“I first met Jeremy 20 years ago. He was a remarkable leader. Hardworking, resourceful in finding opportunities to do good, intelligent beyond all imagination,” says John Summers. “He truly was someone who was brilliant at thinking through new strategies, and executing them.”
Summers, a lawyer with Hangley Aronchick Segal Pudlin & Schiller, was formerly board chair at Reinvestment Fund, the organization Nowak founded 30 years ago to improve the quality of life in underserved neighborhoods.
Using analytical and financial tools, Reinvestment Fund brings high-quality grocery stores, affordable housing, schools and health centers to communities that need better access—and, in so doing, attracts further investment—to help families lead healthier, more productive lives.
In the wake of Nowak’s untimely death last summer, Summers says the Reinvestment Fund thought long and hard about how to memorialize his legacy. “We wanted to be prospective, not just retrospective, thinking about initiatives that would move things forward.”
Nowak, as anyone who encountered him knows, stood for many things: the exchange of ideas; people; the arts; getting stuff done. It is in that spirit that the Reinvestment Fund announced today the launch of three initiatives in Nowak’s honor.
First, there’s the Jeremy Nowark Memorial Lecture, a series in partnership with Penn Institute for Urban Research (PennIUR). The first lecture, to be held in January 2020, will focus on the new localism work that Nowak and Bruce Katz, a Citizen contributing writer and director of the Nowak Metro Finance Lab at Drexel, championed.
The second initiative is a creative placemaking fund—a seed capital fund for community-based arts and culture projects.
“We wanted to be prospective, not just retrospective, thinking about initiatives that would move things forward.”
“Creative placemaking was really one of Jeremy’s strongest passions at the end of his time at the Reinvestment Fund,” says Don Hinkle-Brown, president and CEO of Reinvestment Fund. “I remember how excited he was when Rocco Landesman took over NEA (National Endowment for the Arts), and when he and Linda Ronstadt testified in front of Congress about the importance of arts in communities.”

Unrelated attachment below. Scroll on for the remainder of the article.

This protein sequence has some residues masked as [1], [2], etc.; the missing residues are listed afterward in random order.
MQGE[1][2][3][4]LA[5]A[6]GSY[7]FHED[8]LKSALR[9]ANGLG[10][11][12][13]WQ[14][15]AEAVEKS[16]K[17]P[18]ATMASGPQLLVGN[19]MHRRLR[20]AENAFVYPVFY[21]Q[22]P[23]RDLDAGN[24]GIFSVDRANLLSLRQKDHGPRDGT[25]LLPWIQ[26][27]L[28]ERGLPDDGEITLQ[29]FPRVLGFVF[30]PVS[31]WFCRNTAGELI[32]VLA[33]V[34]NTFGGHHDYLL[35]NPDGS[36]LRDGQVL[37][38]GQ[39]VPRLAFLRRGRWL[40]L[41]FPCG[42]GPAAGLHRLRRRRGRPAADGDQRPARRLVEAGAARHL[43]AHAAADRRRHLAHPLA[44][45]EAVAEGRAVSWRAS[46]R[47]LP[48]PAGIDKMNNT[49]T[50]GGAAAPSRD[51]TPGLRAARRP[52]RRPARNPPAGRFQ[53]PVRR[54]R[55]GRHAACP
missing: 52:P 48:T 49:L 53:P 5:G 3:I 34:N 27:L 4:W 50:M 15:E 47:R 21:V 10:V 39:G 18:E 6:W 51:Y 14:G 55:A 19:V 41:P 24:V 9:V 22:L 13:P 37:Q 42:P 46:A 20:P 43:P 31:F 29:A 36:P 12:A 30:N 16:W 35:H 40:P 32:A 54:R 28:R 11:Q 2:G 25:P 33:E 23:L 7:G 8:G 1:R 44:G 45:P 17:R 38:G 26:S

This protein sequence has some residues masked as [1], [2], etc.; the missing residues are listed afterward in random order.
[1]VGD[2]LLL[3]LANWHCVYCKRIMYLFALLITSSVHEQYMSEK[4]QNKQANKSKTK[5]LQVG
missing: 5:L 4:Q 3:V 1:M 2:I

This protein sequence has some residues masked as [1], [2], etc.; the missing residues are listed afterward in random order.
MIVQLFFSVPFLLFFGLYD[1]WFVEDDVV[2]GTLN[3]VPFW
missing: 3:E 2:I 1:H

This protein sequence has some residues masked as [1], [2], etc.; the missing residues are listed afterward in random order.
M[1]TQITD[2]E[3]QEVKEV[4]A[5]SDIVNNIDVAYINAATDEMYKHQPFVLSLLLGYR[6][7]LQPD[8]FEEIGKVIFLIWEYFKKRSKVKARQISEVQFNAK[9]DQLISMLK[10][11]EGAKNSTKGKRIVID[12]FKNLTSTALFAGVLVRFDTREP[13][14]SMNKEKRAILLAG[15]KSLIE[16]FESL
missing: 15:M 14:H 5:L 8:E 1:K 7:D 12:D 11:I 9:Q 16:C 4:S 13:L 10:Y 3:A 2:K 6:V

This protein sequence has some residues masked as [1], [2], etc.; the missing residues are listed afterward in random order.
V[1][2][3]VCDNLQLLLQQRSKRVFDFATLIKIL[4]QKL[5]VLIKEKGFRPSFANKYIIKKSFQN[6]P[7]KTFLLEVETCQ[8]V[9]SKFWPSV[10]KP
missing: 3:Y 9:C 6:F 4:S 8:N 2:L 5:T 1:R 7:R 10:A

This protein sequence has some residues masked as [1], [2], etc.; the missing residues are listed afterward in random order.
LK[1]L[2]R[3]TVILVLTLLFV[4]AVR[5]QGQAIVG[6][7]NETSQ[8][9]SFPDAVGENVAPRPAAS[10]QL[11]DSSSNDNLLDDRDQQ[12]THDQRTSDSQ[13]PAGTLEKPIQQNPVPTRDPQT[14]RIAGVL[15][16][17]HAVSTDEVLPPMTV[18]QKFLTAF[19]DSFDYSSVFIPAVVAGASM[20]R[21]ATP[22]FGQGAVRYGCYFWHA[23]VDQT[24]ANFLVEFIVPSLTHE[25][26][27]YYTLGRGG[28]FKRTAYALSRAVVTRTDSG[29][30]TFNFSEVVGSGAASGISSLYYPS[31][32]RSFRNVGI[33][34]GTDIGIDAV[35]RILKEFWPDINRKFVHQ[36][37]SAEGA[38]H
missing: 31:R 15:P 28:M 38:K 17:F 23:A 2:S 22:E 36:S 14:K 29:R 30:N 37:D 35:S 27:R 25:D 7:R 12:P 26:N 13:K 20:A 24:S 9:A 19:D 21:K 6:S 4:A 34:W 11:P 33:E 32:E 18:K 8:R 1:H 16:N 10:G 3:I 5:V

Reinvestment Fund has been supporting arts and cultural institutions since its earliest days, including one of the first loans Hinkle-Brown worked on with Nowak, to Painted Bride Arts Center. “That has always been a part of our work,” he says. “It would be an easy thing to eliminate if you’re looking for efficiencies, if you’re looking for scale. But we want to cement that it stays part of our work.”
The third effort is the Nowak Fellowship, a year-long fellowship based at Reinvestment Fund supporting a pre-graduate school fellow who’s interested in building strong, healthy and more equitable communities through capital, analytics and expertise.
“Over time, there will be Nowak fellows sprinkled in our region and across the country who have been able to spend a year that is formative in their development,” Summers explains.
The honors in Nowak’s name add to a catalog of such remembrances since last year, including those at The Citizen, where he was founding board chair.
This year, Foodizen columnist Jason Wilson is The Citizen’s first Nowak Fellow, exploring the intersection of food, culture and community. And this year, The Citizen gave its first Jeremy Nowak Urban Innovation Award, a $50,000 prize to the Women’s Community Revitalization Project for community-centered development work that is in the spirit of Nowak’s life work. Both initiatives are funded by Spring Point Partners.
At Reinvestment Fund, the lecture series, the placemaking fund, the fellowship—Summers says these touch on ideas, capital and people, three pillars that Nowak approached with endless thoughtfulness, and a tireless commitment to improving lives in Philadelphia and beyond.Photo via Federal Reserve Bank of Philadelphia